How 'Walking Dead' Gave New Life to its Nastiest Nightmare(s)

Here's Negan!
Gene Page/AMC

[Warning: this story contains spoilers for season eight, episode five of AMC's The Walking Dead, "The Big Scary U," as well as major spoilers from the comic books on which the show is based.]

Given its premise, AMC's The Walking Dead is a series steeped in impossibilities — and with its latest episode, it just began a story most people would have found impossible beforehand: Negan's redemption.

Jeffrey Dean Morgan's smirking psychopath stood front and center over the course of "The Big Scary U," an episode that saw Negan and Father Gabriel (Seth Gilliam) working to find some common ground so they could fight their way out of a deadly situation, trapped inside a trailer and surrounded from the outside by countless walkers.

During their time together, Gabriel decided that the reason for his own continued survival was to take Negan's confession. Naturally, Negan isn't a man who feels he has much to fess up to, not even the deaths of Abraham (Michael Cudlitz) and Glenn (Steven Yeun). According to the man himself, Negan killed "the widow's husband and the ginger," but it's Rick (Andrew Lincoln) who got them killed — and that's the worse of the two sins. Your mileage may vary on that particular point.

Instead, Negan finds something else to confess: the guilt he carries over the death of his wife, killed after the apocalypse began. It's a quiet moment of emotionality from the show's most menacing monster, and an incredibly rare one at that. One can count the number of times The Walking Dead has presented Negan in an emotionally vulnerable and sympathetic light on the stump of a hand Merle Dixon (Michael Rooker) was left with once upon a time, or comic book Rick if you prefer. But Negan's confession is enough to move Gabriel into finally teaming up with the Savior, even if he's not entirely convinced that the man has been redeemed yet.

"I think it may have changed somewhat," Gilliam tells THR about whether or not Gabriel's time with Negan has impacted his view of the Saviors' leader. "I think he has a better understanding of what Negan means as a leader to his group, and what his idea of leading is, and what his ideas of redemption are. I think he has a little bit more respect for him. But at the same time, I think he still sees him as a psychopath who kills people with a baseball bat."

The newly introduced Negan backstory owes roots to the Walking Dead comic books created by Robert Kirkman, who explored the villain's origin in a one-shot called "Here's Negan." The story Negan tells to Gabriel mirrors the content of that comic, even if the comic itself wasn't brought to life on the screen. Beyond the one-off tale, Negan's history is explored in the proper Walking Dead comic book during a battle between Alexandria and the Whisperers, a group of enemies who walk among the walkers and wear rotting skin suits as disguises. That story takes place years in the future, as teased in the 100th episode of the AMC series — a time period where Negan very much still exists, and even fights on Rick and company's behalf.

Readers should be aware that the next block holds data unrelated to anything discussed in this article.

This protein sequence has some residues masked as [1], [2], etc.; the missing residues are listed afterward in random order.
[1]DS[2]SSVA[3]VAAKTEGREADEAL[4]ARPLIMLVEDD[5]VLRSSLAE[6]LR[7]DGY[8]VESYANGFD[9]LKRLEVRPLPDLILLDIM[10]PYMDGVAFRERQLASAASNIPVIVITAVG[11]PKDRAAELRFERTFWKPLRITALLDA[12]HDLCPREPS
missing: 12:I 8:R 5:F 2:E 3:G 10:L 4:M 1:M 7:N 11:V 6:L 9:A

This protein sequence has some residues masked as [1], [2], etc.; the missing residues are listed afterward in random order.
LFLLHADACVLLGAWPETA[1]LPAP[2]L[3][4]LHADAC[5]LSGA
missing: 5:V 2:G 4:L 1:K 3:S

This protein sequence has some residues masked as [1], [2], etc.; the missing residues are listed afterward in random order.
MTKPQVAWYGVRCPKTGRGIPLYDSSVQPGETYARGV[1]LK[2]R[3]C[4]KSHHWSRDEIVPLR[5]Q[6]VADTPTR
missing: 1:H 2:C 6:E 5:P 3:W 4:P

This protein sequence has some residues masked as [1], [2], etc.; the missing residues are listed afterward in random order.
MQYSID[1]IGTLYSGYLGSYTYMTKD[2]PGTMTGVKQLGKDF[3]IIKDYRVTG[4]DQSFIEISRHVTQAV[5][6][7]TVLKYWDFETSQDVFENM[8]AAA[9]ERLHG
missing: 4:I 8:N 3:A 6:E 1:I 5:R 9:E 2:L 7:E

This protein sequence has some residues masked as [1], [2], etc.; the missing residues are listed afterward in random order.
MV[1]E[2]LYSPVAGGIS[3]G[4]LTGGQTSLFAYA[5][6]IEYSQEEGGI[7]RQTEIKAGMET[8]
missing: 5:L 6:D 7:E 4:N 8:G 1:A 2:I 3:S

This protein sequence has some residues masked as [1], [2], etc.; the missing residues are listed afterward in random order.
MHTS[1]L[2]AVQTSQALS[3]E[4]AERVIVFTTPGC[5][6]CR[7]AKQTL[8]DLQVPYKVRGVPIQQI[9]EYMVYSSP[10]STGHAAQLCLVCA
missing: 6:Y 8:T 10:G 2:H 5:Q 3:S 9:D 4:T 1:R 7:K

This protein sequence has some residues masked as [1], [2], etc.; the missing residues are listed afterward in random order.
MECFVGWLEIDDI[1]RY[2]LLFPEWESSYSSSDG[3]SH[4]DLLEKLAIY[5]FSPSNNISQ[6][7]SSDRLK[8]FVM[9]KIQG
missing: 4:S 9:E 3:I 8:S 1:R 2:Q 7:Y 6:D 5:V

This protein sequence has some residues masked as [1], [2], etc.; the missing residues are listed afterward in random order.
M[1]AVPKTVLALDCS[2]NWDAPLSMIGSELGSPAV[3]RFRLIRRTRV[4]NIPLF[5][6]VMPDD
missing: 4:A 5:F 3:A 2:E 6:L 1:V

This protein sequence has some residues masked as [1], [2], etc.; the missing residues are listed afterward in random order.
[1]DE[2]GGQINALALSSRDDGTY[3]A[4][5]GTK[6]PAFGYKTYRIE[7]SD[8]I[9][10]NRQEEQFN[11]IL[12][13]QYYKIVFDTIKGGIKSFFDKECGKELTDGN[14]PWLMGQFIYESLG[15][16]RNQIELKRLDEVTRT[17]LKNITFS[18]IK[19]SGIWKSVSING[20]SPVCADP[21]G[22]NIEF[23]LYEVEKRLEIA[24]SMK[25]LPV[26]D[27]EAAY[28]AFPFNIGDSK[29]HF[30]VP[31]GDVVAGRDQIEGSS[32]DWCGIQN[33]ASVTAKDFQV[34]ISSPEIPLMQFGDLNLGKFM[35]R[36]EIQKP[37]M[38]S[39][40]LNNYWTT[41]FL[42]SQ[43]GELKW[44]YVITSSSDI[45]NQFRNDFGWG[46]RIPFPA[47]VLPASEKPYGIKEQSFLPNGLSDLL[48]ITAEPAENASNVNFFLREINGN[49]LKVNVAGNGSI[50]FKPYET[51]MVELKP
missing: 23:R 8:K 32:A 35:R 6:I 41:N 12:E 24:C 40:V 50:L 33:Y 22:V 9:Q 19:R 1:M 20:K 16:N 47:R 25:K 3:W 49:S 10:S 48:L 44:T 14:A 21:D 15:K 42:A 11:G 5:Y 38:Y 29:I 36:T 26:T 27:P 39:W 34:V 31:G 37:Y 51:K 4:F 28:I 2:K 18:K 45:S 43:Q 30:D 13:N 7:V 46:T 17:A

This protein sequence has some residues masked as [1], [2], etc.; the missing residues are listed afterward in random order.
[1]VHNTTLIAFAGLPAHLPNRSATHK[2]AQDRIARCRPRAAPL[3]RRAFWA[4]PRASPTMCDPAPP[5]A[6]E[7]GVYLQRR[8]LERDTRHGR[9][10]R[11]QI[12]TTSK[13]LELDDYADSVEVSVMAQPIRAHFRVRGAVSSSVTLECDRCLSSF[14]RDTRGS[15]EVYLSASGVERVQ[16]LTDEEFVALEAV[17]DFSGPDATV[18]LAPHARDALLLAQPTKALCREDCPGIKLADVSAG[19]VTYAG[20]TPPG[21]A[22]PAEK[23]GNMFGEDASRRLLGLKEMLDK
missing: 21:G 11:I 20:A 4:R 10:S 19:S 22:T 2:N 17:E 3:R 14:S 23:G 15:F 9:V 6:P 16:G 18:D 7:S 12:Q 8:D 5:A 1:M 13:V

"That story works best when Negan has been around for many years," Kirkman previously told THR about whether or not The Walking Dead would ever explore Negan's backstory. "I'm not going to go on record to say that Negan lasts as long in the show as he does in the comic. You never know. But if we do get to that point, it'd be nice to see that story adapted. I love Jeffrey Dean Morgan with a burning fury of a thousand suns and I would love to see him tell that story and see the character go through those paces. It's a great way to get more context into who this guy is. It'd be neat but there are no plans as of yet."

Looks like those plans have finally come to pass, if only through Jeffrey Dean Morgan's monologue.

Should we count this as the beginning of the Negan redemption arc? Not so fast. There was another nod to the comics in this past episode that could give Negan new life as a monster. In order to escape the trailer, Negan and Gabriel cover themselves in zombie guts and gore. Negan openly wonders if you can get sick from coming into contact with the infected viscera — something that should attract viewers' attention, as the episode ends with Gabriel sweating profusely, as though he's suffered a zombie bite. 

We never saw Gabriel sustain any such wound, but if he's sick because of prolonged exposure to walker blood, it would line up with the act of germ warfare Negan and the Saviors wage on the Alexandrians in the comic books' original version of "All-Out War." There, Negan's soldiers dip their bullets and weapons in zombie fluids, which they use to infect their enemies. Indeed, Dwight (Austin Amelio) even shoots Rick with what appears to be an infected arrow, though we later come to learn that the arrow wasn't infected at all; thanks for staying on the right side of things, Dwight!

Given its central role in the end of "All-Out War," one imagines the germ warfare assault will remain intact for the Walking Dead TV series — quite possibly utilized by Eugene (Josh McDermitt), the man who discovers the sick Gabriel at the end of "The Big Scary U." In other words, even if it looks like Negan is currently in line for some redemption, it's still worth fearing the King of the Saviors.

Follow THR.com/WalkingDead for theories, deep dives, interviews and more all season long.